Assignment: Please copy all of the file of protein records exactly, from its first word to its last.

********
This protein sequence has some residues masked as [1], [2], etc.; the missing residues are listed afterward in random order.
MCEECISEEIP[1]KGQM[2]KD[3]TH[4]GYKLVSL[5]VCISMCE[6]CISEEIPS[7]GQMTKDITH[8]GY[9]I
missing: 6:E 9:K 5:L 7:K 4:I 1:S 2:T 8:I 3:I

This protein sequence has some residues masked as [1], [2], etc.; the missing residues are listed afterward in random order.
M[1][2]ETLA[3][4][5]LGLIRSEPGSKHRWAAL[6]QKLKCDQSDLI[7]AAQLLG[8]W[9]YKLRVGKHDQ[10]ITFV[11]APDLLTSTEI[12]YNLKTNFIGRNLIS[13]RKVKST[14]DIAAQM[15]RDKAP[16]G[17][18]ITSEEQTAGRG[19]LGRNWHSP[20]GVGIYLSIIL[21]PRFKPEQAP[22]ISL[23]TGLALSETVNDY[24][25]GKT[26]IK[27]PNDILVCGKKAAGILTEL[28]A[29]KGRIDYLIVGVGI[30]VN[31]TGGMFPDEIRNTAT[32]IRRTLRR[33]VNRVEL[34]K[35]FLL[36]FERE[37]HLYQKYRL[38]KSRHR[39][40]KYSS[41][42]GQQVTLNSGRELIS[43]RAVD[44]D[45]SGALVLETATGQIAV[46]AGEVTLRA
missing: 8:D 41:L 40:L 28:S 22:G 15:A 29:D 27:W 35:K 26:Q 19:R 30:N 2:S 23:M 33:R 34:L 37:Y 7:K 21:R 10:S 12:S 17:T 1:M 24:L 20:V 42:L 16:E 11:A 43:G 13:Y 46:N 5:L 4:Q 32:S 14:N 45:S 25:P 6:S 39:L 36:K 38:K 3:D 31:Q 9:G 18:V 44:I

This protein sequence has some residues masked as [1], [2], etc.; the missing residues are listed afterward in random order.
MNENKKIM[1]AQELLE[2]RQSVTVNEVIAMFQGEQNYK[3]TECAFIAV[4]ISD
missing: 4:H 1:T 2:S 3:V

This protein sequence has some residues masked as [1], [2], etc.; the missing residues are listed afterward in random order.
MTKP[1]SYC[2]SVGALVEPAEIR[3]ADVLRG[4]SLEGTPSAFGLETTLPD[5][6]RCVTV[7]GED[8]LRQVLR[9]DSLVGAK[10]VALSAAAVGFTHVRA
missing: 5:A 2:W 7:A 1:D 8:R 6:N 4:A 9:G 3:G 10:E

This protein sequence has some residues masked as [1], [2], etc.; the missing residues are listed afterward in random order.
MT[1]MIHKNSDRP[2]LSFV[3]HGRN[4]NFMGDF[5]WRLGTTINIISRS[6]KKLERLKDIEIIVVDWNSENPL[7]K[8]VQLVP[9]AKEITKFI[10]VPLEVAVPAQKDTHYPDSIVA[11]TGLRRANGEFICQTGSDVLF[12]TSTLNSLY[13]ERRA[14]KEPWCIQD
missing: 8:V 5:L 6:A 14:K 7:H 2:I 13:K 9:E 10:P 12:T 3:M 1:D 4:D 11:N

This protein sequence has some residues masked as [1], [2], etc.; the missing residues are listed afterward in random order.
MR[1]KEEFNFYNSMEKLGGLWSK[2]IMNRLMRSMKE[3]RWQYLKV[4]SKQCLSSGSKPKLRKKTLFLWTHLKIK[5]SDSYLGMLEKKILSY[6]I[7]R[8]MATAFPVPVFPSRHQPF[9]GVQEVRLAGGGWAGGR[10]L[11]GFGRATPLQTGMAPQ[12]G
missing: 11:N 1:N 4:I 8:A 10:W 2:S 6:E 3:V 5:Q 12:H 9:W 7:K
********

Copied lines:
This protein sequence has some residues masked as [1], [2], etc.; the missing residues are listed afterward in random order.
MCEECISEEIP[1]KGQM[2]KD[3]TH[4]GYKLVSL[5]VCISMCE[6]CISEEIPS[7]GQMTKDITH[8]GY[9]I
missing: 6:E 9:K 5:L 7:K 4:I 1:S 2:T 8:I 3:I

This protein sequence has some residues masked as [1], [2], etc.; the missing residues are listed afterward in random order.
M[1][2]ETLA[3][4][5]LGLIRSEPGSKHRWAAL[6]QKLKCDQSDLI[7]AAQLLG[8]W[9]YKLRVGKHDQ[10]ITFV[11]APDLLTSTEI[12]YNLKTNFIGRNLIS[13]RKVKST[14]DIAAQM[15]RDKAP[16]G[17][18]ITSEEQTAGRG[19]LGRNWHSP[20]GVGIYLSIIL[21]PRFKPEQAP[22]ISL[23]TGLALSETVNDY[24][25]GKT[26]IK[27]PNDILVCGKKAAGILTEL[28]A[29]KGRIDYLIVGVGI[30]VN[31]TGGMFPDEIRNTAT[32]IRRTLRR[33]VNRVEL[34]K[35]FLL[36]FERE[37]HLYQKYRL[38]KSRHR[39][40]KYSS[41][42]GQQVTLNSGRELIS[43]RAVD[44]D[45]SGALVLETATGQIAV[46]AGEVTLRA
missing: 8:D 41:L 40:L 28:S 22:G 15:A 29:D 27:W 35:K 26:Q 19:R 30:N 2:S 23:M 33:R 34:L 37:Y 7:K 21:R 10:S 12:S 17:T 1:M 24:L 20:V 42:L 16:E 11:A 43:G 13:Y 46:N 5:L 4:Q 32:S 14:N 45:S 25:P 6:S 39:L 36:K 38:K 3:D 31:Q 9:G 18:V 44:I

This protein sequence has some residues masked as [1], [2], etc.; the missing residues are listed afterward in random order.
MNENKKIM[1]AQELLE[2]RQSVTVNEVIAMFQGEQNYK[3]TECAFIAV[4]ISD
missing: 4:H 1:T 2:S 3:V

This protein sequence has some residues masked as [1], [2], etc.; the missing residues are listed afterward in random order.
MTKP[1]SYC[2]SVGALVEPAEIR[3]ADVLRG[4]SLEGTPSAFGLETTLPD[5][6]RCVTV[7]GED[8]LRQVLR[9]DSLVGAK[10]VALSAAAVGFTHVRA
missing: 5:A 2:W 7:A 1:D 8:R 6:N 4:A 9:G 3:G 10:E

This protein sequence has some residues masked as [1], [2], etc.; the missing residues are listed afterward in random order.
MT[1]MIHKNSDRP[2]LSFV[3]HGRN[4]NFMGDF[5]WRLGTTINIISRS[6]KKLERLKDIEIIVVDWNSENPL[7]K[8]VQLVP[9]AKEITKFI[10]VPLEVAVPAQKDTHYPDSIVA[11]TGLRRANGEFICQTGSDVLF[12]TSTLNSLY[13]ERRA[14]KEPWCIQD
missing: 8:V 5:L 6:A 14:K 7:H 2:I 13:K 9:E 10:P 12:T 3:M 1:D 4:D 11:N

This protein sequence has some residues masked as [1], [2], etc.; the missing residues are listed afterward in random order.
MR[1]KEEFNFYNSMEKLGGLWSK[2]IMNRLMRSMKE[3]RWQYLKV[4]SKQCLSSGSKPKLRKKTLFLWTHLKIK[5]SDSYLGMLEKKILSY[6]I[7]R[8]MATAFPVPVFPSRHQPF[9]GVQEVRLAGGGWAGGR[10]L[11]GFGRATPLQTGMAPQ[12]G
missing: 11:N 1:N 4:I 8:A 10:W 2:S 6:E 3:V 5:Q 12:H 9:W 7:K